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Music and Lyrics by Bob Merrill, Book by Michael Stewart, based on material by Helen Deutsch
Original Production Directed and Choreographed by Gower Champion

Garland Civic Theatre

DonnaMarie Knight – Lili
Brandon Borick – Paul Berthalet
Jeremy Duncan – Jacquot
Steve Golin – Marco the Magnificent
Whitney Golin – The Incomparable Rosalie
David Tinney – B.F. Schlegel
Michael Said – Grobert
Troy Murray – Dr. Glass
Erik Ho, Devin Johnson, Jonathan Luce, Troy Murray, Michael Said – Roustabouts
Emma Triana – Princess Olga
Truett Adams – Juggler
BJ Austin, Bella Ritter – Clowns
Rachel Vines – Fortune Teller
Bella Ritter – Greta Schlegel
BJ Austin, Adelina Clamser, Allison Larrea, Jenna Malisheski, Carley Mitchell, Bella Ritter, Emma Triana – Blue Birds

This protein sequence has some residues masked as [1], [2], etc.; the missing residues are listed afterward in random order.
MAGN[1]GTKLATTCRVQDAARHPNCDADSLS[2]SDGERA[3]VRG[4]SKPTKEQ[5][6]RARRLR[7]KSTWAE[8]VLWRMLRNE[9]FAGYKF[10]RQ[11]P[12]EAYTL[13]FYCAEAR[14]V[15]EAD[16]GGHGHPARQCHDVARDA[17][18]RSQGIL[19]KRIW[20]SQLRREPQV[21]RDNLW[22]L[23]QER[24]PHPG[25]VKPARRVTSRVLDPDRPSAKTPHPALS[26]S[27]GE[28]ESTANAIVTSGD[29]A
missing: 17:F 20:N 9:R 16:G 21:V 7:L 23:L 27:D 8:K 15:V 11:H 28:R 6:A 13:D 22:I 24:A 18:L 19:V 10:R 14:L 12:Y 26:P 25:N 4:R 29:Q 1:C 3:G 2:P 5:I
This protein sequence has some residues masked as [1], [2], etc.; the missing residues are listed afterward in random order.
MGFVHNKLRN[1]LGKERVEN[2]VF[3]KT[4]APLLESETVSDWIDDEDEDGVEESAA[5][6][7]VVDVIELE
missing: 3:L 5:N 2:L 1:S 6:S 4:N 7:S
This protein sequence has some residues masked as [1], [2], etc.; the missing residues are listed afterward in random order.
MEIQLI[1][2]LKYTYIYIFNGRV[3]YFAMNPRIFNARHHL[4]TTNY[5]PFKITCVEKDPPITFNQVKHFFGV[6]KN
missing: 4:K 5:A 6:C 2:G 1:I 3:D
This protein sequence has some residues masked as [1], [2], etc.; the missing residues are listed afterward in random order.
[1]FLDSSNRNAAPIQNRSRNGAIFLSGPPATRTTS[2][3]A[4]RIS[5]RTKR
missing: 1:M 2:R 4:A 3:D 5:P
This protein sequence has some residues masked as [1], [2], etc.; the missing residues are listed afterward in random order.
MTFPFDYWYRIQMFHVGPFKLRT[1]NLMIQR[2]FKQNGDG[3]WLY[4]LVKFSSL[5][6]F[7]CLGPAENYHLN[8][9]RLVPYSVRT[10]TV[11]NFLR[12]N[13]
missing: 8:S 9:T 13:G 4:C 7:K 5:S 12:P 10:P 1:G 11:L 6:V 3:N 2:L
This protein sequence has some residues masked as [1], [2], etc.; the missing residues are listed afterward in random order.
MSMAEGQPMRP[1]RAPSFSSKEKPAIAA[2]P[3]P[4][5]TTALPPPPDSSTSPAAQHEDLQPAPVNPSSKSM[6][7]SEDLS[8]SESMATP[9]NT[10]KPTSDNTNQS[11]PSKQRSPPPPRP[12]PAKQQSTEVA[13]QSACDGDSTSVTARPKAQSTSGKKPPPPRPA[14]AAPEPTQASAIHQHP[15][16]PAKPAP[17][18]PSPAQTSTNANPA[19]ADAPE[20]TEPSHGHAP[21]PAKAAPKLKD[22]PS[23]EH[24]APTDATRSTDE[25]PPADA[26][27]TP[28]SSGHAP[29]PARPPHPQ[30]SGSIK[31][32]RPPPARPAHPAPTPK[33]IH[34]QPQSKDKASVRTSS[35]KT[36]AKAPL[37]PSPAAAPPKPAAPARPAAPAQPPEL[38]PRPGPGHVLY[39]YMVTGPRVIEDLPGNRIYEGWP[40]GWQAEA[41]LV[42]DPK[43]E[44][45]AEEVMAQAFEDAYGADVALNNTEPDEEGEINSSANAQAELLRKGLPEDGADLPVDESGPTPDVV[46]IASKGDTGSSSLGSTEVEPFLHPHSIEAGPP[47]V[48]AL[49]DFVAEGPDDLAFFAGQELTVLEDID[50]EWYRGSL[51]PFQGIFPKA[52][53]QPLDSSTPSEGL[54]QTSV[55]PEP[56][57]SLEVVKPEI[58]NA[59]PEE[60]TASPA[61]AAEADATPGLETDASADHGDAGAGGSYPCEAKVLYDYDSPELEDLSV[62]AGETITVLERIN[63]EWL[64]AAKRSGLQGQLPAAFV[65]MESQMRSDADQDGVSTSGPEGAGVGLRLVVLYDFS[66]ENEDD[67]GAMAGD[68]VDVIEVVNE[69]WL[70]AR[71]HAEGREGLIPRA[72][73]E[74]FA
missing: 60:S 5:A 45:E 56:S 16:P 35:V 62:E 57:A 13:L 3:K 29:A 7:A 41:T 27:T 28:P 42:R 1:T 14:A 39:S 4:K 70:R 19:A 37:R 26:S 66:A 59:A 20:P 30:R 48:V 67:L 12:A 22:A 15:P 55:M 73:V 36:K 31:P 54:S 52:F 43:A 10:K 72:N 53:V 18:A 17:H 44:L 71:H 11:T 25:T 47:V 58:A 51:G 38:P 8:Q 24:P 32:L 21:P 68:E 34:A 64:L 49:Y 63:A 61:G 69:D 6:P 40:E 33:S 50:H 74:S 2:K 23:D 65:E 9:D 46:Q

Truett Adams, Allison Larrea, Jenna Malisheski – Aerialists
Hamlet – Rover

Conducted by Jon Schweikhard
Keyboard – Erin McGrew, Bass – Bill Zauner, Drums – Randy Linberg, Violin – Bethany Hardwick, Reeds – Mark Lura

Directed by Patty Granville
Music Direction by John Schweikhard
Cheryl Pellet – Stage Manager, Props
Elizabeth Pellet – Assistant Stage Manager
Scene Design – Teresa Clapper, Wendy Woode
Lighting Design – Hank Baldree
Costume Design – Kerra Sims
Choreography - Nick Leos, Patty Granville
Aerial Choreography - Truett Adams
Dance Captain – Emma Triana
Jeffrey Roper – Microphone Technician

Reviewed Performance: 9/9/2022

Reviewed by Stacey Upton, Associate Critic for John Garcia's THE COLUMN

“Carnival” originally had an exclamation mark at the end of its title. The director of the original Broadway show, Gower Champion, had it removed during the original run of 719 performances, saying “It’s not a blockbuster. It’s a gentle show.”